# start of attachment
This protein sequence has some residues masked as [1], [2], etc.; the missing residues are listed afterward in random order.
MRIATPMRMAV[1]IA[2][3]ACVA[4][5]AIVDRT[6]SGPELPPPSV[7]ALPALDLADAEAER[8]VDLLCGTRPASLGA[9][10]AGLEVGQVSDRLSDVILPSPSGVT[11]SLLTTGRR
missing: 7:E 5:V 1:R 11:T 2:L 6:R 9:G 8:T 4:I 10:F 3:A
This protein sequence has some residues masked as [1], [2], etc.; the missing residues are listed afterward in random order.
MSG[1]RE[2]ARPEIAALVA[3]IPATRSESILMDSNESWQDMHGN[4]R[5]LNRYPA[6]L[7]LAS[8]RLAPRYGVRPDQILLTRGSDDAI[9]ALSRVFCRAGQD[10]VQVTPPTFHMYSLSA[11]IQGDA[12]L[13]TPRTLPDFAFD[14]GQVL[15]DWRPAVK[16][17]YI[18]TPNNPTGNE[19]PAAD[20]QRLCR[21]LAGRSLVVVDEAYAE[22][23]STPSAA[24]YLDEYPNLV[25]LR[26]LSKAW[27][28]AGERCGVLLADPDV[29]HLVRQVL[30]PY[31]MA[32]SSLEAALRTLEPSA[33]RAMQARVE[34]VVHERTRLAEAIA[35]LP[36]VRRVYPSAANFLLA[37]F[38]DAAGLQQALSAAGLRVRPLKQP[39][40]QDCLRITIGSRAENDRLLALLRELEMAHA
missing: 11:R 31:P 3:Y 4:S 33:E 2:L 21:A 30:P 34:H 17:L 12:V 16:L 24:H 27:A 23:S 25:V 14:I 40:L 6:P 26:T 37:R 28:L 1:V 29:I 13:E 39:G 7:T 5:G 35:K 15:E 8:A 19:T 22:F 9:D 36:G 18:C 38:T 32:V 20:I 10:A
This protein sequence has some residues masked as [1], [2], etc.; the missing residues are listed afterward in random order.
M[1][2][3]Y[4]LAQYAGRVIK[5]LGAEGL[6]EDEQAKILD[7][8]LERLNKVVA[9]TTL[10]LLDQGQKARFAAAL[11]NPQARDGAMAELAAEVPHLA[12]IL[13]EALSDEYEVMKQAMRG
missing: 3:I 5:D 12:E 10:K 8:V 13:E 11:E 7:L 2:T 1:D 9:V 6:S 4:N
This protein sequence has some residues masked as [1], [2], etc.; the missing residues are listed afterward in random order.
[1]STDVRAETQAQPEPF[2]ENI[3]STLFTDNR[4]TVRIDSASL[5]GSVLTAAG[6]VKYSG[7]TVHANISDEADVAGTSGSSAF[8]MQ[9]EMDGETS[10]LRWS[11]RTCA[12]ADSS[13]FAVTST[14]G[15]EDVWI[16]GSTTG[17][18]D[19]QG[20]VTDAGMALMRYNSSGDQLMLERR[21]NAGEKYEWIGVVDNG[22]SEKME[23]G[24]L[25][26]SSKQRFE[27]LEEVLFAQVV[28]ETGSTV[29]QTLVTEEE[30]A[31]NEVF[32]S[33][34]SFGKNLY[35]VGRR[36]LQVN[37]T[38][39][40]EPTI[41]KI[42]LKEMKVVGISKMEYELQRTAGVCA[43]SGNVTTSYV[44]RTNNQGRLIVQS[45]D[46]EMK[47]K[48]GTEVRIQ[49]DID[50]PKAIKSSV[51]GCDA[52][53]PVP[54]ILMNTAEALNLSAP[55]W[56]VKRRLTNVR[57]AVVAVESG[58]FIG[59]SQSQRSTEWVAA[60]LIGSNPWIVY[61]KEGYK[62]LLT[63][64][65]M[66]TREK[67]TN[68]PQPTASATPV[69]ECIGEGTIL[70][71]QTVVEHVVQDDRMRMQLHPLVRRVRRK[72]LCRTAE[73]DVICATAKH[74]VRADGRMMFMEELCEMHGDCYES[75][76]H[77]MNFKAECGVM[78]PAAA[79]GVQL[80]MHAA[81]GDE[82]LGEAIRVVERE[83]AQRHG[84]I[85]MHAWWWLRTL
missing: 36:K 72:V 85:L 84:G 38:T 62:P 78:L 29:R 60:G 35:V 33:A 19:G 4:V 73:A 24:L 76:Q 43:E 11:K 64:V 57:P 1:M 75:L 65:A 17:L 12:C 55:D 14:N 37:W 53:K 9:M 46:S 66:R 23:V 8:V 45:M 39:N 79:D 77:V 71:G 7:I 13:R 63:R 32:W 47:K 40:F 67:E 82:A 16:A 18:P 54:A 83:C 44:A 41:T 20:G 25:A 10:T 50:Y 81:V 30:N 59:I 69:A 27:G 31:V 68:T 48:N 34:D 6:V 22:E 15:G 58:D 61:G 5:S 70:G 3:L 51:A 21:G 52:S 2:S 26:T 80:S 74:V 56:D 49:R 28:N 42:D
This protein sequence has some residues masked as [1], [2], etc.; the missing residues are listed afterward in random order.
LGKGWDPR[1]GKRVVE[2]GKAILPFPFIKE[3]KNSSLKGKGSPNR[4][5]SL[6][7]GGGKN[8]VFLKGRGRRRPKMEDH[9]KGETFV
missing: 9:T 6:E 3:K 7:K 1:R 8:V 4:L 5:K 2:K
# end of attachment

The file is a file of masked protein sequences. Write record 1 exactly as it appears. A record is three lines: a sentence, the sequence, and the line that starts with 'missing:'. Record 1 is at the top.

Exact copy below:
This protein sequence has some residues masked as [1], [2], etc.; the missing residues are listed afterward in random order.
MRIATPMRMAV[1]IA[2][3]ACVA[4][5]AIVDRT[6]SGPELPPPSV[7]ALPALDLADAEAER[8]VDLLCGTRPASLGA[9][10]AGLEVGQVSDRLSDVILPSPSGVT[11]SLLTTGRR
missing: 7:E 5:V 1:R 11:T 2:L 6:R 9:G 8:T 4:I 10:F 3:A